When Evan Price died in 1899, his nephew William Price III took control of what had become Price Brothers & Company Limited. William Price had a sixth business sense. He saw that a new direction was needed for the company and pinned his hopes on pulp and paper. He started churning out cardboard and harnessing hydro-electric power from the ports the Price family had acquired. By 1910 the company was simply known as Price Brothers Limited. In 1915, Price was awarded a knighthood for his role in organizing the military camp at Valcartier during World War I.


In 1912, Price bought the name Kénogami (long lake) for $200 and commenced to build the first “company town” in the Saguenay. He designed everything from the direction of the streets to the location of the paper plant. Running through the middle of the town were railroad tracks, ending at the factory, where box cars would deliver the pulp and pick up the resulting cardboard and paper products.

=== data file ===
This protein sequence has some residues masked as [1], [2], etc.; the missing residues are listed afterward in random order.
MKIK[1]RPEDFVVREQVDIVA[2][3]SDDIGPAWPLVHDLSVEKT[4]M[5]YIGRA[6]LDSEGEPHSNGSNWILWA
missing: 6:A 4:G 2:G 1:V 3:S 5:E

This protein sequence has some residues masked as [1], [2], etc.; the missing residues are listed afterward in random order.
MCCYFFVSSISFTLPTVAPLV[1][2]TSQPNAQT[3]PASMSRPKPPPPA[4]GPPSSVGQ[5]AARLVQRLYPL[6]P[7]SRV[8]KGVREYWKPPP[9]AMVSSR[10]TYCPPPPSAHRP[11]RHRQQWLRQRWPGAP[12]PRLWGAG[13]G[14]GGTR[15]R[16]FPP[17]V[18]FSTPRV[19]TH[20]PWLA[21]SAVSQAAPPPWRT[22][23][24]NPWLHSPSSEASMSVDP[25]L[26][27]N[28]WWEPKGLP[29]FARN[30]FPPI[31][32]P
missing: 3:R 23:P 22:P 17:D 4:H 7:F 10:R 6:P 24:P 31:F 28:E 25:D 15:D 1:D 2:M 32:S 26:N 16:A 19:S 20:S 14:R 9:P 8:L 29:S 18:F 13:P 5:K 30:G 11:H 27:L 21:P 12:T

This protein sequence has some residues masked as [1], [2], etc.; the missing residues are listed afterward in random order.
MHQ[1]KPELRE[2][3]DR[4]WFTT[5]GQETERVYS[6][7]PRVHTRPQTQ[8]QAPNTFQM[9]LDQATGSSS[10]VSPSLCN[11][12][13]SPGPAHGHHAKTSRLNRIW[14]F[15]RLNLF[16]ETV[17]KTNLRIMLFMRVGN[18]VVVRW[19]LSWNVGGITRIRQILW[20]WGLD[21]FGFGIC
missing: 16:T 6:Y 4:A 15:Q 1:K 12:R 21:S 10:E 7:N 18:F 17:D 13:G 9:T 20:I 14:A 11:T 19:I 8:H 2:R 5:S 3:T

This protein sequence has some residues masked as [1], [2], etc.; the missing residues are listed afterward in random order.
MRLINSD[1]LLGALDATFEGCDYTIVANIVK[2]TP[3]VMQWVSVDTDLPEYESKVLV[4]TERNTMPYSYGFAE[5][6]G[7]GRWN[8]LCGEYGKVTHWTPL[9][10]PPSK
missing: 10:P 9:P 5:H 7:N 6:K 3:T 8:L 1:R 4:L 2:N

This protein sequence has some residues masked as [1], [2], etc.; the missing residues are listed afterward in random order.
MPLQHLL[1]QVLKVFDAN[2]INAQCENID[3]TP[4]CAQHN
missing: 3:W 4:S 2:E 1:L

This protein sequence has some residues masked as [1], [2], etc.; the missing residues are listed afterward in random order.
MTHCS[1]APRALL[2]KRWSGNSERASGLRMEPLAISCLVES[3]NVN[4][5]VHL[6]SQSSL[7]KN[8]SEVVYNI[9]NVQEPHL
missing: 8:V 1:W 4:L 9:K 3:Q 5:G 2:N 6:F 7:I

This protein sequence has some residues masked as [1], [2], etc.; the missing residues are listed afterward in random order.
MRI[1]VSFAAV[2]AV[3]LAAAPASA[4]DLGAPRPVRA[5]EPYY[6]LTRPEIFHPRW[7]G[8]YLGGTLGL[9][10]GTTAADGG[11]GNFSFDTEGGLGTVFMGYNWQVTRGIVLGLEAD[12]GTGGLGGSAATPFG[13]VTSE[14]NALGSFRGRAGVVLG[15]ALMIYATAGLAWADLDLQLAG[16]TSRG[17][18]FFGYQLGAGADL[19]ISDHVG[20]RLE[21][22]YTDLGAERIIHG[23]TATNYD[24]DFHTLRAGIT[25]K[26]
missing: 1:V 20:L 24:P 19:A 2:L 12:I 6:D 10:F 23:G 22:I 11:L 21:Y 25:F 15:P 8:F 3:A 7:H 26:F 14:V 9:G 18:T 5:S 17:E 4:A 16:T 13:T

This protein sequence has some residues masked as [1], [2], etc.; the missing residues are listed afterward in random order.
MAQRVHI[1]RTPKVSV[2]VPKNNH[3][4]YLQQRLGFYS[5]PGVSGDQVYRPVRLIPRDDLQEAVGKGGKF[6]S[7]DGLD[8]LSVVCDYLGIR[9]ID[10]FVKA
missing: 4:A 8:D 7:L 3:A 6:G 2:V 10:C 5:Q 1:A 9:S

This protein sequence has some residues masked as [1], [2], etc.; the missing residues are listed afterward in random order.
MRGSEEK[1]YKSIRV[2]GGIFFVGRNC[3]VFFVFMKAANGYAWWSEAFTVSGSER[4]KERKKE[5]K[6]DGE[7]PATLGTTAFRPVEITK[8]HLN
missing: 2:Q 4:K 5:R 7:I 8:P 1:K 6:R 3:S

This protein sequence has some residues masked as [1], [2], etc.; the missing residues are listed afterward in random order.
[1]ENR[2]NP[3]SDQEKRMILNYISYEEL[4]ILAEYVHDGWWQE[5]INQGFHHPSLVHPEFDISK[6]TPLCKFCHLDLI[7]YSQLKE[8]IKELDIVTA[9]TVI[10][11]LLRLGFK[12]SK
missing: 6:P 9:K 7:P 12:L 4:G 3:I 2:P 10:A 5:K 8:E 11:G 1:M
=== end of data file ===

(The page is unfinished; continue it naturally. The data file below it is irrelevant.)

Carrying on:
On one side of the tracks was the workers’ compound. French was spoken in the streets (but English was the language at work) and the company built small, unadorned housing units for the labourers and their families. Although most of the workers were Francophones, there were also other ethnic groups from Europe and Asia, setting up new lives as immigrants.

On the other side of the tracks were the Anglophones and business managers. Houses were elaborate and brick, sporting a very British architecture. Well tended, lush gardens and trees decorated each lawn and public area.

Until the 1940s, inhabitants from both sides of the track rarely crossed over and there are stories of people being chased back to their proper side in a hail of thrown rocks. But after the war, when the economy was booming again, the two sides began to mix, at first while attending sporting events and finally through shared cultural interests. The English started learning French and the French tried their hand at English.